When first enacted in 1938, the Fair Labor Standards Act (FLSA) affected about 2

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When first enacted in 1938, the Fair Labor Standards Act (FLSA) affected about 20 percent of the workforce. Now it applies to more than 90 percent of the U.S. workforce (WorldatWork, 2015, p. 112). It originally established minimums for wage, overtime, recordkeeping and protected child laborers. While it has seen a number of updates and some areas have been expanded, it still focuses on those same basic issues. The Equal Pay Act of 1963 and Title VII of the Civil Rights Act of 1964 were enacted “to ensure the fair treatment of specific segments of the population in regard to their rights as individuals and employees” (WorldatWork, 2015, p.138).
Employers that are not compliant with government regulations and provisions might find themselves in the middle of a lawsuit or subject to enforcement by the Department of Labor Wage and Hour Division (DOL) or by the Equal Employment Opportunity Commission (EEOC). Compensation managers and HR professionals prevent the liability and expense of violating the law while continuing to ensure the equal treatment of employees.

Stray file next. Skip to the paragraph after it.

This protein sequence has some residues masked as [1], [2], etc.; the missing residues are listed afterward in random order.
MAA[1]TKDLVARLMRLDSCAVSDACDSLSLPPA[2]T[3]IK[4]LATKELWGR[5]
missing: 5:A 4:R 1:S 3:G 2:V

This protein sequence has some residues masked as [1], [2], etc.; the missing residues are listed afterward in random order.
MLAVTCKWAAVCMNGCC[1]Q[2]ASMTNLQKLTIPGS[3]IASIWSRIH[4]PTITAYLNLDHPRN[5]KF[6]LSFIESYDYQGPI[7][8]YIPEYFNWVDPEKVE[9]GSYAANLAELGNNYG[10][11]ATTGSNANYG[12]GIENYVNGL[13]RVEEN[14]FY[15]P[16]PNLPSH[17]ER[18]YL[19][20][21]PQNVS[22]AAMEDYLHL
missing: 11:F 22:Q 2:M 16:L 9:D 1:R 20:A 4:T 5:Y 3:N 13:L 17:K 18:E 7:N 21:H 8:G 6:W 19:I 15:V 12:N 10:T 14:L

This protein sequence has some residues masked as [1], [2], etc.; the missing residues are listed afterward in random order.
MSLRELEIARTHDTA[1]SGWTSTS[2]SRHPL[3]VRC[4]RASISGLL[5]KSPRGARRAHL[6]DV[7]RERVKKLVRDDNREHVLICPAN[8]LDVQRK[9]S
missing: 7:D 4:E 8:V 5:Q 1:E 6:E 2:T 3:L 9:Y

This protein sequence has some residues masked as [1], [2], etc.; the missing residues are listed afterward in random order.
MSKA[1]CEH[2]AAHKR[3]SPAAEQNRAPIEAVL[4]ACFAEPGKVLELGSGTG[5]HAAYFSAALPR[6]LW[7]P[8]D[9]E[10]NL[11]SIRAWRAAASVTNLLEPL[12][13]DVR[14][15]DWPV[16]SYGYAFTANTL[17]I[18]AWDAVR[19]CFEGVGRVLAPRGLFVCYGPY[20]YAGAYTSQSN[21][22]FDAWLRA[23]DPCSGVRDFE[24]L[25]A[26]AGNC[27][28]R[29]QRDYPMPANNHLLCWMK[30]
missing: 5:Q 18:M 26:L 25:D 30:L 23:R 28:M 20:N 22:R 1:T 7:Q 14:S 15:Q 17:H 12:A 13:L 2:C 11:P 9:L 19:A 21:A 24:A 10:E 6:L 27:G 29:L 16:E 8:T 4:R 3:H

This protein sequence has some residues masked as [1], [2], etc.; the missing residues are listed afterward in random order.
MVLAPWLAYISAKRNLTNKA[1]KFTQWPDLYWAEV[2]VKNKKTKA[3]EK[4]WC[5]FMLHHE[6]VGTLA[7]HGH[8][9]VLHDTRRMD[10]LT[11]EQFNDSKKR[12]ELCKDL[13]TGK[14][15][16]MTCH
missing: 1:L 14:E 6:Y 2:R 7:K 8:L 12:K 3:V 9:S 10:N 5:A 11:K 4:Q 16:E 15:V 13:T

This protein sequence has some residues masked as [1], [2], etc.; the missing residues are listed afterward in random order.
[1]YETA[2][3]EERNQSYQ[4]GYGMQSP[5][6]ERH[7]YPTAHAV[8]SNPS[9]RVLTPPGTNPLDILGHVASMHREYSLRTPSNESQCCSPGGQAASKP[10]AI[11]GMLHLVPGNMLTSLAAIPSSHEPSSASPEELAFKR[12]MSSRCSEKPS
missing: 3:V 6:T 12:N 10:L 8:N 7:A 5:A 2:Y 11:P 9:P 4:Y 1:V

In this Discussion, you will consider the role of the government as an employer, governing body, and job market influencer. You will also examine the impact FLSA penalties have on recruitment, development and retention.
Create a cohesive and scholarly response, based on and supported by your required readings, media, and research this week, that addresses the following:
Evaluate how FLSA penalties can affect an executive’s ability to recruit, develop, and retain top talent.
Analyze how the government, as part of the employment relationship, affects company growth and profitability

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